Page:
Sturmey-Archer's term for the clamp-on cable housing stop usually mounted on the top tube was "fulcrum." The fulcrum clamp held a separate sleeve which served as the socket for the cable. This was a sort of ferrule, with a flange on one end to keep it from sliding through the fulcrum clamp. It was slotted to facilitate cable installation, and had a flat side which rested against the frame tube. Earlier fulcrum sleeves were metal, later versions are plastic. This was one of the first Sturmey-Archer parts where plastic replaced metal.

The metal ones last forever, but the plastic ones are easily crushed and ruined.


Until fairly recently, all Sturmey-Archer hubs were designed for oil lubrication. An oil cap, or, in Sturmey-Archer terminology, a "lubricator" was set into the hub shell. The actual cap assembly screwed into a threaded hole in the shell.

Earlier versions uses a hinged metal cap, but this was replaced in the late '50s or '60s by a plastic cap with a captive plug. This was one case where the plastic part was an improvement over the metal one, because they made a better seal, preventing the oil from dripping out.


Installing a plastic lubricator into a hub can be quite tricky if you don't have the special tool. The special tool is a dull pencil, poked into the open lubricator. This will let you turn the lubricator to get it started into the threads.

There have been several different shift controls over the years:


There are three common colors for older Raleighs:

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English 3-Speeds

Retro Raleighs

Raleigh Parts Threading/Interchangeability

Three-Speed Parts from Harris Cyclery

Sturmey-Archer Hubs

Sturmey-Archer Brochures 1935-38

You'll need a fast connection for this.

Sturmey-Archer 1902-1952

Evolution of the Raleigh Sports

The Raleigh Twenty

Some of My Raleighs:

New! Sturmey-Archer Heritage Site

Martin Hanczyc's roadster pages.

Tony Hadland's Sturmey-Archer Pages

Tony Hadland on the history of Raleigh

Thanks to Brandon Davis, Russ Fitzgerald and Martin Hanczyc for providing some of the data points for this page.

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It may also be possible to date your bicycle from its frame number which on early models is usually located underneath the seat lug, under the saddle. This only applies to a genuine Raleigh, not to other makes. The list below will help with dating your Raleigh bicycle from the frame numbers, but is not a definitive list, it simply notes occasional frame numbers that coincide with certain years of manufacture.

I do not vouch for the accuracy of this information.

Note that the serial number information below is fragmentary and incomplete, and many bikes have proven to be much newer than the serial numbers would suggest. It appears that Raleigh recycled many of the older serial numbers in later years, so there are lots of bikes from the 60s and 70s that have serial numbers that would suggest much greater age.

Do not write or phone me to ask the age or value of an old Raleigh.
All of the information I have on that is on this Web page or

Do Not write me with any questions about serial numbers, and do not include the serial number of your bike in any email you send me!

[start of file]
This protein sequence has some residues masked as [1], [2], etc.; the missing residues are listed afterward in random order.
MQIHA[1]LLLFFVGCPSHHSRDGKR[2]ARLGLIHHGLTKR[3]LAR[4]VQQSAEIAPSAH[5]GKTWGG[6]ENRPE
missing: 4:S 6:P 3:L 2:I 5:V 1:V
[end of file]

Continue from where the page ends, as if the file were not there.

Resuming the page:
Raleigh Bicycles 1888-1925

From frame number located under saddle

Prior to 1925, genuine Raleighs (not necessarily brand names made by Raleigh) had a straightforward numerical frame number. Early years have been estimated by the Company.

1888 1500 1900 69868 1913 427829
1889 3200 1901 77342 1914 482851
1890 5200 1902 89622 1915 517198
1891 7600 1903 102954 1916 545198
1892 10500 1904 112673 1917 569737
1893 13900 1905 129228 1918 592473
1894 19100 1906 154917 1919 621678
1895 25300 1907 183073 1920 654502
1896 32100 1908 215650 1921 688291
1897 39913 1909 249081 1922 738447
1898 45981 1910 285669 1923 809184
1899 54032 1911 328748 1924 899465
1900 65152 1912 375693 1925 998077

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Raleigh Bicycles 1925-Second War

Between 1925 and the cessation of cycle production during the Second World War, letters prefixed or suffixed the running frame number although no indication is given of the starting point of the numbers. They seem to reflect only the number of machines produced whilst each letter was in use. All dating would therefore be approximate.
1925 A1 1930 G94785 1935 W71147
1925 B34181 1933 L84682 1936 W93161
1926/27 B56536 1934 T93945 1937 Y184552
1929 E15693 1934 U14540

Raleigh Bicycles Post Second War - 1966

After the war, Raleigh began adding letters after the running number series which restarted when a new letter was used.

1947 437689 P 1953 367369 T
1948 556894 P 1954 566722 T
1949 695051 P 1955 747951 T
1951 151179 T 1956 852312 T
1952 236530 T 1957 872584 T

A new numbering system was introduced in 1955, though this ran concurrently with the old one for two years. The new system involved a second running letter, added to the first, which began at the start of the alphabet.

1956 23839 A 1961 13126 AF
1957 27227 AB 1965/6 40814 FD
1958 17910 AD 1966 64521 FE
1960 27273 AE

The material above was gathered from the Nottinghamshire Archives by Jim Burton

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Articles by Sheldon Brown and Others

Reports of the demise of this Web site are greatly exaggerated! We at thank Harris Cyclery for its support over the years. Harris Cyclery has closed, but we keep going. Keep visiting the site for new and updated articles, and news about possible new affilations.

Copyright © 1997, 2008 Sheldon Brown

Harris Cyclery Home Page

If you would like to make a link or bookmark to this page, the URL is:
Last Updated: May 15, 2012 18:14 EDT by Harriet Fell